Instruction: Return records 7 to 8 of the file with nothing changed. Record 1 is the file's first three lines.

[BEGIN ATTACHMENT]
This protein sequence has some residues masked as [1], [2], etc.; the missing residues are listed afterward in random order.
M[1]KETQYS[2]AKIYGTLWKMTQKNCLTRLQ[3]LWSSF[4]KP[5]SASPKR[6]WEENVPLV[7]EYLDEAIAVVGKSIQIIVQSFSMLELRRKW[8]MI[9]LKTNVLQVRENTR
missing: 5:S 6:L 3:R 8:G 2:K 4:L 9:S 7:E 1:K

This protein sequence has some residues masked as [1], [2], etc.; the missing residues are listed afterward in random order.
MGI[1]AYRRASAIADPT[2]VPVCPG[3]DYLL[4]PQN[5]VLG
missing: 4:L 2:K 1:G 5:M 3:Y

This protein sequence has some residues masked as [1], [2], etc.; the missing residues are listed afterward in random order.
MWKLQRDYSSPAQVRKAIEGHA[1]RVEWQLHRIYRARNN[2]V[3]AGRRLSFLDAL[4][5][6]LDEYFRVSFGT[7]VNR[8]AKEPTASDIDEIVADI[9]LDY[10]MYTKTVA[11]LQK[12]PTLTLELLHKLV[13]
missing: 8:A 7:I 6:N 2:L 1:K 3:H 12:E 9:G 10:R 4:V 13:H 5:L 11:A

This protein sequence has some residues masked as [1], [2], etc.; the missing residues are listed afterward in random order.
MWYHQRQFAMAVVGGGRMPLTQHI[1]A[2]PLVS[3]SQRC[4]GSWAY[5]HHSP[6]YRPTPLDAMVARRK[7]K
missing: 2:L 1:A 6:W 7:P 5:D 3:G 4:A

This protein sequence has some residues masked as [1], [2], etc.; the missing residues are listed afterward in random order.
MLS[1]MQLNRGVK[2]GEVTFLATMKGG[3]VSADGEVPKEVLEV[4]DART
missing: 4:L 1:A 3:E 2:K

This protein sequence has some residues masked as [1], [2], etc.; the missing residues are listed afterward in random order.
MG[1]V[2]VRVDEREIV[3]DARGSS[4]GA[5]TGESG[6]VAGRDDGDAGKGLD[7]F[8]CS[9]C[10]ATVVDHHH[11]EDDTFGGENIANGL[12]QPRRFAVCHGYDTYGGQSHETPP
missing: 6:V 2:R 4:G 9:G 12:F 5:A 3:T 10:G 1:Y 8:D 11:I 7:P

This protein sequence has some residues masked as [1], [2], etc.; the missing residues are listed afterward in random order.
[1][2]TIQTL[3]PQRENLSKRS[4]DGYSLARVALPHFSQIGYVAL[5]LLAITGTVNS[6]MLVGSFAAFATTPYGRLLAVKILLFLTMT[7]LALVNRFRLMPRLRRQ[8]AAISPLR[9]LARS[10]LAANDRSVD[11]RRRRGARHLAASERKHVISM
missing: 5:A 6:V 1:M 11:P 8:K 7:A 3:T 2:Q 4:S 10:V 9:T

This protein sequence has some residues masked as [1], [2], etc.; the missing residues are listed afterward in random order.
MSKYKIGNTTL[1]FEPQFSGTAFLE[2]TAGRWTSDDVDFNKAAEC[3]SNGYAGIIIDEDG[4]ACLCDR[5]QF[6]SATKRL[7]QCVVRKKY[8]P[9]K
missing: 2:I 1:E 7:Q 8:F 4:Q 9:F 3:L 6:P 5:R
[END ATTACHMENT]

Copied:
This protein sequence has some residues masked as [1], [2], etc.; the missing residues are listed afterward in random order.
[1][2]TIQTL[3]PQRENLSKRS[4]DGYSLARVALPHFSQIGYVAL[5]LLAITGTVNS[6]MLVGSFAAFATTPYGRLLAVKILLFLTMT[7]LALVNRFRLMPRLRRQ[8]AAISPLR[9]LARS[10]LAANDRSVD[11]RRRRGARHLAASERKHVISM
missing: 5:A 6:V 1:M 11:P 8:K 7:A 3:T 2:Q 4:S 10:V 9:T

This protein sequence has some residues masked as [1], [2], etc.; the missing residues are listed afterward in random order.
MSKYKIGNTTL[1]FEPQFSGTAFLE[2]TAGRWTSDDVDFNKAAEC[3]SNGYAGIIIDEDG[4]ACLCDR[5]QF[6]SATKRL[7]QCVVRKKY[8]P[9]K
missing: 2:I 1:E 7:Q 8:F 4:Q 9:F 3:L 6:P 5:R